Third-Person Self-Talk Aids in Emotional Control
Talking to Ourselves Helps
As reported in Scientific Reports, two studies of 37 and 52 people at Michigan State University have discovered that talking to ourselves in the third person using statements like, “Why is John upset?” instead of, “Why am I upset?” can help improve our ability to control our emotions.
Everyone occasionally engages in internal monologue, an inner voice that guides our moment-to-moment reflections. Now, scientists believe that the language used in the process influences actions differently. The premise is that third-person self-talk leads us to think about ourselves similarly to how we think about others, which provides the psychological distance needed to facilitate self-control.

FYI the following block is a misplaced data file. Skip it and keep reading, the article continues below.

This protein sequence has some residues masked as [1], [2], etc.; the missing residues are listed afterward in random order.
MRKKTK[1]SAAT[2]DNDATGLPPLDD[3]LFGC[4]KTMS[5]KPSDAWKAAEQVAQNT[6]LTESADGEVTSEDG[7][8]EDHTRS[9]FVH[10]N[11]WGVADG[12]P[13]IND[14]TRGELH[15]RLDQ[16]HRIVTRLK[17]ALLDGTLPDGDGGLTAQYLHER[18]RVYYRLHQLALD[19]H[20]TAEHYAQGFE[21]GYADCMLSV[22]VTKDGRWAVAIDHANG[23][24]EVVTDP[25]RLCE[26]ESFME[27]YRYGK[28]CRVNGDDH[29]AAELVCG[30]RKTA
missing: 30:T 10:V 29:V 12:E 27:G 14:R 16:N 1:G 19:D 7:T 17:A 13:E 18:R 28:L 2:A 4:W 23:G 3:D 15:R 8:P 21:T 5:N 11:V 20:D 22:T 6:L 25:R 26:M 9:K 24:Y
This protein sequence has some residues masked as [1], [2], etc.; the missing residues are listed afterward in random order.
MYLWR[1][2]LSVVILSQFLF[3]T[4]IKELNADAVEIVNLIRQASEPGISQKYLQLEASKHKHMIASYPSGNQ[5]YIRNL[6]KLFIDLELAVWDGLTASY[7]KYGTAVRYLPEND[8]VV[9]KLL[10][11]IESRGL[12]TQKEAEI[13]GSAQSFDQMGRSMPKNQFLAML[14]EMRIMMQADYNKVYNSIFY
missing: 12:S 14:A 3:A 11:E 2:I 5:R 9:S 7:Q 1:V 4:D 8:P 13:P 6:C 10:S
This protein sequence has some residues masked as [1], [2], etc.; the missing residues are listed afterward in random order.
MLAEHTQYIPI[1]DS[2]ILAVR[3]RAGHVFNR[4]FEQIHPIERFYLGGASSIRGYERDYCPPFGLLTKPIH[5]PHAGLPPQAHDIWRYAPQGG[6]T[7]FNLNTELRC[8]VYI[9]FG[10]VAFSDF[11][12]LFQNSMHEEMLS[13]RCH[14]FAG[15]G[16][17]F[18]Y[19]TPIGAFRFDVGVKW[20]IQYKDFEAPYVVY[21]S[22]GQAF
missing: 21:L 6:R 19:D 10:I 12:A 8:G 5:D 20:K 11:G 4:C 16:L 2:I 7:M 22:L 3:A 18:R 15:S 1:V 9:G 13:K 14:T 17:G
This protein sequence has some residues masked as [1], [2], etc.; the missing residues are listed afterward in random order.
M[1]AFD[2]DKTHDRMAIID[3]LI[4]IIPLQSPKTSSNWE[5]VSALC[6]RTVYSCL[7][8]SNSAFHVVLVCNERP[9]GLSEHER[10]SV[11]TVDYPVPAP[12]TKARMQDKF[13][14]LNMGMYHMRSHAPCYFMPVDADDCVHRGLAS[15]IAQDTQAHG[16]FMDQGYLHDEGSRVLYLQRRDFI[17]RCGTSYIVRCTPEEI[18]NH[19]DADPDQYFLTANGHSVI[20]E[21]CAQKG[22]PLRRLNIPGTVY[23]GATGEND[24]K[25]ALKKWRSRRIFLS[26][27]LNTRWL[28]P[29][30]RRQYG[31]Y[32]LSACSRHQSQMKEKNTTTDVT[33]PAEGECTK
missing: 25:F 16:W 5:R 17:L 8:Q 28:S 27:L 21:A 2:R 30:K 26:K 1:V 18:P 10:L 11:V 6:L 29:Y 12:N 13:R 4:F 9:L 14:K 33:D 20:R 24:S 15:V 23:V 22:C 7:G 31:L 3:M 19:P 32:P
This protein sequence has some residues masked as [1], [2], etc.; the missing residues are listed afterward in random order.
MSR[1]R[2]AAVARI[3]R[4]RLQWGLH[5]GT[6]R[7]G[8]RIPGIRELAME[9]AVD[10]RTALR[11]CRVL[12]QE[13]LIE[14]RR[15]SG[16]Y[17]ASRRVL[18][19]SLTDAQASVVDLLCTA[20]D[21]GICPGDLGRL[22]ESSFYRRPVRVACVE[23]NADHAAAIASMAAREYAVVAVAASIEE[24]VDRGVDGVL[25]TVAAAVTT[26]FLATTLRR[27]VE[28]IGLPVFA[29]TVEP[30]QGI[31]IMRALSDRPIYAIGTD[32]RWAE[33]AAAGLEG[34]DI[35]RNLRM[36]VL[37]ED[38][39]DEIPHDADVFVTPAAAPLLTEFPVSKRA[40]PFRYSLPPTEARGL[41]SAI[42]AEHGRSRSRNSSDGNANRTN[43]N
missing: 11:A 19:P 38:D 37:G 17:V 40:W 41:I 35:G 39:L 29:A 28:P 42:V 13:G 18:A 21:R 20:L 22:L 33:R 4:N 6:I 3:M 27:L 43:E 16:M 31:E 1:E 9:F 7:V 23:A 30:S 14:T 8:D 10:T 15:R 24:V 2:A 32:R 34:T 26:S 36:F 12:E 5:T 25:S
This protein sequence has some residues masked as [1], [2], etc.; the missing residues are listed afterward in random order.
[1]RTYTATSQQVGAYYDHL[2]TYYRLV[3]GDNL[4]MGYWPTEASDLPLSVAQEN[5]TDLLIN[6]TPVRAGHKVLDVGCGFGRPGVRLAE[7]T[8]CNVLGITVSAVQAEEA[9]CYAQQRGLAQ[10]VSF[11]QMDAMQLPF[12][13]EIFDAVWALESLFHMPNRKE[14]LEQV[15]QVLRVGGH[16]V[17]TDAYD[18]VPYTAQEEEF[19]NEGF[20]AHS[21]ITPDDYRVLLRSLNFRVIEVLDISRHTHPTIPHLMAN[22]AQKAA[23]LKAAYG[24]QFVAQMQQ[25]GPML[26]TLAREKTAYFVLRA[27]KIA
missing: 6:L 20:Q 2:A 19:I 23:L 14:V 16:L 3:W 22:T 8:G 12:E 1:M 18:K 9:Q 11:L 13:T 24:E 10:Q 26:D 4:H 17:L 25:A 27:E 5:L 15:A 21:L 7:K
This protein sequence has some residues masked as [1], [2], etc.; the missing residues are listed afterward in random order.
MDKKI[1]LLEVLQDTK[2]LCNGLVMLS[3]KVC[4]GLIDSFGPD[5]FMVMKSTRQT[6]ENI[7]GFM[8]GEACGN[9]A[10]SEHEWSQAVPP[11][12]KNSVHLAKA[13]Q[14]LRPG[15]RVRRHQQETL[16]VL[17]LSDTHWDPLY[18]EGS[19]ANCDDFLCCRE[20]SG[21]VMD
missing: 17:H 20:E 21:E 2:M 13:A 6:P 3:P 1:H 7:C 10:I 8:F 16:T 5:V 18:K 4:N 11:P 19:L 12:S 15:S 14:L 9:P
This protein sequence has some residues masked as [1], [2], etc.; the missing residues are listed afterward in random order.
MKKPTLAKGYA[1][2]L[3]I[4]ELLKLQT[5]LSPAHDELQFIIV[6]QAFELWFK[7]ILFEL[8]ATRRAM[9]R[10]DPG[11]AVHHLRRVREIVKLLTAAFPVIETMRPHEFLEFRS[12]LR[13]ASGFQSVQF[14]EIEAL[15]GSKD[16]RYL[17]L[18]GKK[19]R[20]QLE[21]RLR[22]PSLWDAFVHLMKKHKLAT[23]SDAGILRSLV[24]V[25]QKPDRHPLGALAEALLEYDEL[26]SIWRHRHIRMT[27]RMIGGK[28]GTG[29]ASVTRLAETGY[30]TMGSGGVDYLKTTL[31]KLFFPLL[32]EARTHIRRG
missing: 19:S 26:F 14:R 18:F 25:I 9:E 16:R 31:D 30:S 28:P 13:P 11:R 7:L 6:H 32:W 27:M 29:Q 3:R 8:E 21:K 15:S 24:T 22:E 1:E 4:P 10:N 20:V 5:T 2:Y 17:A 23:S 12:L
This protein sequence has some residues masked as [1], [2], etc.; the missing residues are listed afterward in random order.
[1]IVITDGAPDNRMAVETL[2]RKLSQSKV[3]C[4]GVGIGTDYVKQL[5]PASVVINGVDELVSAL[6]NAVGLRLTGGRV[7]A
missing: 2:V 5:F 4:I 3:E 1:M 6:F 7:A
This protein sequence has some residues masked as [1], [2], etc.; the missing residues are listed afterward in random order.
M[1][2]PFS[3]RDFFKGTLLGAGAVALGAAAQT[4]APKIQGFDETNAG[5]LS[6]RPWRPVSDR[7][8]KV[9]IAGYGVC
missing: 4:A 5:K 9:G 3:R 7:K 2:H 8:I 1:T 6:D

Edit ModuleShow Tags
This article appears in the February 2018 issue of Natural Awakenings.
More from Natural Awakenings
Today’s barrage of junk food ads can easily influence kids for the worse, but 10 strategies, including visiting farmers’ markets, teaching cooking skills and implementing device-free family meals, can help them choose to eat better.
Farmers are increasingly exploring inexpensive organic methods to return microbial diversity to the soil, which could help mitigate a warming planet by allowing soil to absorb more carbon.
Through her personal story as a survivor of childhood abuse and the stories of others, the neurologist demonstrates the scientific bond between animals and humans—and how they can heal each other.
Eating three to four eggs a week increases heart disease mortality by 6 percent and all-cause mortality by 8 percent, a new study found.
Montmorency tart cherries in juice or capsules lower systolic blood pressure and insulin levels within hours, reducing factors that lead to metabolic syndrome.